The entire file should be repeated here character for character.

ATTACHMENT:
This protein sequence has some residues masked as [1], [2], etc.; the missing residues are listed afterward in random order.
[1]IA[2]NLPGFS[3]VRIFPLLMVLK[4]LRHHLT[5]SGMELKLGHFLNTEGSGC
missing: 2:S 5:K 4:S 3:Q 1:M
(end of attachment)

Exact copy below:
This protein sequence has some residues masked as [1], [2], etc.; the missing residues are listed afterward in random order.
[1]IA[2]NLPGFS[3]VRIFPLLMVLK[4]LRHHLT[5]SGMELKLGHFLNTEGSGC
missing: 2:S 5:K 4:S 3:Q 1:M